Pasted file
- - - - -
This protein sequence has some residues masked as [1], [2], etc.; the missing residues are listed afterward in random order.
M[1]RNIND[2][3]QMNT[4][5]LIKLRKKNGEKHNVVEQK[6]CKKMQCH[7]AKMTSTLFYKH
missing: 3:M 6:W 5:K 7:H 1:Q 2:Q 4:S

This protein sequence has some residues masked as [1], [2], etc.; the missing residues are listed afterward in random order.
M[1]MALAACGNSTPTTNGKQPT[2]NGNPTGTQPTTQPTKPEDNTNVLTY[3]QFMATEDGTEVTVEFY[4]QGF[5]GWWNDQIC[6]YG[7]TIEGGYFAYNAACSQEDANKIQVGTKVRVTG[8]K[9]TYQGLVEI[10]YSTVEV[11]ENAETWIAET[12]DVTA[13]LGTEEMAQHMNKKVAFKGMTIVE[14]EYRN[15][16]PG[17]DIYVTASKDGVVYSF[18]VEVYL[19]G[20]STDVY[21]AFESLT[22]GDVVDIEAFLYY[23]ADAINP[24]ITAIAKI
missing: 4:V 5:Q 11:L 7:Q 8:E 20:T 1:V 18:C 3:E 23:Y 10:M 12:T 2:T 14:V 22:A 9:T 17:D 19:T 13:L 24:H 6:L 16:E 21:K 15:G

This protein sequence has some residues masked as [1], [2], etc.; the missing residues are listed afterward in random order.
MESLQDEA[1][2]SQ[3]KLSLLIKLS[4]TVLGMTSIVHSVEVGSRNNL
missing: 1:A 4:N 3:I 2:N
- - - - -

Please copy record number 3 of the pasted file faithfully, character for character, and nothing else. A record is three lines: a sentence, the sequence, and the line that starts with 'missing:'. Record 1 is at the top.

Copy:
This protein sequence has some residues masked as [1], [2], etc.; the missing residues are listed afterward in random order.
MESLQDEA[1][2]SQ[3]KLSLLIKLS[4]TVLGMTSIVHSVEVGSRNNL
missing: 1:A 4:N 3:I 2:N